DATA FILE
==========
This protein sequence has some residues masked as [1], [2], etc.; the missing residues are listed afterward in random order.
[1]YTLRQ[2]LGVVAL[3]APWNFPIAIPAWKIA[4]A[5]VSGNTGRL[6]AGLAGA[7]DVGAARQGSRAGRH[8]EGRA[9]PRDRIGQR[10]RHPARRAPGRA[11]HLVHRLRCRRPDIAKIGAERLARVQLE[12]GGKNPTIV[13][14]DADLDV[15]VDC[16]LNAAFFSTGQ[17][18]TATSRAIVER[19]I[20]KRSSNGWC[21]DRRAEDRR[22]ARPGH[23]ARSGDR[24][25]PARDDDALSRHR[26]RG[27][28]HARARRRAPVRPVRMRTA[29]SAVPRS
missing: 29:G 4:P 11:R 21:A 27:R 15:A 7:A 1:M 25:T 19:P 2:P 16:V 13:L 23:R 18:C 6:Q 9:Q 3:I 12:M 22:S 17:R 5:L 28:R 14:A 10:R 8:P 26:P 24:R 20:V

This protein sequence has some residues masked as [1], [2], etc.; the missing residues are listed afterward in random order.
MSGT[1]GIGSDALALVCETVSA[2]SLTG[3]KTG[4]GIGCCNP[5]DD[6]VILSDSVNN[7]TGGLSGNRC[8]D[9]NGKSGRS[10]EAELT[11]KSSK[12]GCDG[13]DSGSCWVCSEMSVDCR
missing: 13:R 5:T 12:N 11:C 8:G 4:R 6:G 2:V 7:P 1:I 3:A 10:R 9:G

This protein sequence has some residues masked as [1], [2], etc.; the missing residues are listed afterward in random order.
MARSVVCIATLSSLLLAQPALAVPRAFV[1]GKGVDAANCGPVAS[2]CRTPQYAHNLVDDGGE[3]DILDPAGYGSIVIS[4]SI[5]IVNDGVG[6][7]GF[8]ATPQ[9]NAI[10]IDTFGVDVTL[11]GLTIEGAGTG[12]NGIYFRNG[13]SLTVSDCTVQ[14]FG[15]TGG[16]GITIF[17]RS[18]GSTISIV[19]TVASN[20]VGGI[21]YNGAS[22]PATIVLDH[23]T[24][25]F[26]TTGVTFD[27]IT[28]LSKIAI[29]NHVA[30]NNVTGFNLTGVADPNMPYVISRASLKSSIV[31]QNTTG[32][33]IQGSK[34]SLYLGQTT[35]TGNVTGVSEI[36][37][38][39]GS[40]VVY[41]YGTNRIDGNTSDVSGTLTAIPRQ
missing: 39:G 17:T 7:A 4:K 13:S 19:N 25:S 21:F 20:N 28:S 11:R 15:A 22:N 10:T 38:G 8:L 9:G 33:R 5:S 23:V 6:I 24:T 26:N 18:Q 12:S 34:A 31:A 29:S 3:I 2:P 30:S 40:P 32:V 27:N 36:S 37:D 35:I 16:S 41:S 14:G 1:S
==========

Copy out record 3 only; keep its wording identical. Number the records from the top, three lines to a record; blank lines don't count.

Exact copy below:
This protein sequence has some residues masked as [1], [2], etc.; the missing residues are listed afterward in random order.
MARSVVCIATLSSLLLAQPALAVPRAFV[1]GKGVDAANCGPVAS[2]CRTPQYAHNLVDDGGE[3]DILDPAGYGSIVIS[4]SI[5]IVNDGVG[6][7]GF[8]ATPQ[9]NAI[10]IDTFGVDVTL[11]GLTIEGAGTG[12]NGIYFRNG[13]SLTVSDCTVQ[14]FG[15]TGG[16]GITIF[17]RS[18]GSTISIV[19]TVASN[20]VGGI[21]YNGAS[22]PATIVLDH[23]T[24][25]F[26]TTGVTFD[27]IT[28]LSKIAI[29]NHVA[30]NNVTGFNLTGVADPNMPYVISRASLKSSIV[31]QNTTG[32][33]IQGSK[34]SLYLGQTT[35]TGNVTGVSEI[36][37][38][39]GS[40]VVY[41]YGTNRIDGNTSDVSGTLTAIPRQ
missing: 39:G 17:T 7:A 4:K 13:S 19:N 25:S 21:F 20:N 28:S 11:R 15:A 22:N 10:T 38:G 8:L 9:G 33:R 5:S 23:V 6:I 24:T 26:N 18:Q 12:S 34:A 31:A 29:S 3:I 2:P 30:S 40:P 32:V 27:N 36:S 37:D 35:I 16:S 41:S 14:G 1:S